Business Plans

“If you fail to plan, you are planning to fail.” Benjamin Franklin

Business plans are important for a variety of reasons. They provide valuable information about the business idea for potential investors or lenders, but they can also provide guidance to management as to the goals of the company. Additionally, business plans can be used to secure better payment terms from suppliers. For example, your client would probably benefit from being able to receive supplies and pay for them later. Sometimes they can negotiate terms that will extend payment until a later time, such as net 30 (must pay within 30 days), or net 90 (must pay within 90 days.)

Keeping our focus on using the business plan to raise capital, 📖 take a look at the SBA page. Business plans can take a long time to write, and some believe that it is better not to write one. See Eric Ries, The Lean Startup. (A note that Eric does not believe free-wheeling with no plan is the answer, but he does not believe time spent on a formal business plan is always in the entrepreneur’s best interests in the early stages.)

It is unlikely that your client will be able to secure financing or a loan without some form of a plan, or at least have the information that goes into a plan at their fingertips. The plan can be either traditional, which in my experience is what many VCs and angel investors want to see, or lean. Traditional business plans provide more detail, and it is often good for your client to think through things in detail as much as possible. In a lean plan, the details are substituted for summaries.

Regardless, what are the parts of a typical business plan?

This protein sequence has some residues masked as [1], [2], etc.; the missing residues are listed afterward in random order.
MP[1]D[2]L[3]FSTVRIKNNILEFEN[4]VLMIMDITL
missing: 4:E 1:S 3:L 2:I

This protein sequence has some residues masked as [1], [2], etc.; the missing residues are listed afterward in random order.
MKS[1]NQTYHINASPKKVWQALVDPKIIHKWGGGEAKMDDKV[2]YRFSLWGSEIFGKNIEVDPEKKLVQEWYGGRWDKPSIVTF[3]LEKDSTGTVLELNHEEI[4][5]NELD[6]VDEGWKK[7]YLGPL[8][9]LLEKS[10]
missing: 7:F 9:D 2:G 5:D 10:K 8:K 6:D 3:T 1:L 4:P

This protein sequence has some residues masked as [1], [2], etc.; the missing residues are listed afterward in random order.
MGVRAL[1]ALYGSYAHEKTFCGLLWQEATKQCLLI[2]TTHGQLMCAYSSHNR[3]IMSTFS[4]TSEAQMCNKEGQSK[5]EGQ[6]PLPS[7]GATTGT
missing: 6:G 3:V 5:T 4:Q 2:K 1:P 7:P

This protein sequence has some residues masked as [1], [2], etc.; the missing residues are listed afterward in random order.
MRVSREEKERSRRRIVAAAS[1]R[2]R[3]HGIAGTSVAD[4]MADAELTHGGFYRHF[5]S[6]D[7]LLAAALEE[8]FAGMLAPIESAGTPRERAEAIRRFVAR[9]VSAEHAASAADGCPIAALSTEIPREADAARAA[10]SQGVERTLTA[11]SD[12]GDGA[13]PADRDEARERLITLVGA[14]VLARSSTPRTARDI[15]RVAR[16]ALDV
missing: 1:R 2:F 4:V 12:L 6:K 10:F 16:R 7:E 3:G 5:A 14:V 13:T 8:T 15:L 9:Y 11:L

• Executive Summary
  • Description of the Business
  • Marketing & Sales
  • Product Design & Development
  • Operations
  • Financial Information & Projections
  • Financing Needed
  • Management

When writing the business plan, your client should keep in mind who the audience is and what the client is seeking. The entrepreneur knows the business best so should write the business plan. I considered my job as one to support the entrepreneur while they were working on the business plan, be sure they’ve covered everything, and maybe polish it to make it more professional if necessary. There are plenty of online templates and the entrepreneur should also seek out their local SBDC for help. Review the SBDC’s page on business plans. 💡 Review this Agricultural Consultants business plan template. Be prepared to discuss your thoughts including any critiques you may have.


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To the extent possible under law, Samantha Prince has waived all copyright and related or neighboring rights to Entrepreneurship Law: Company Creation, except where otherwise noted.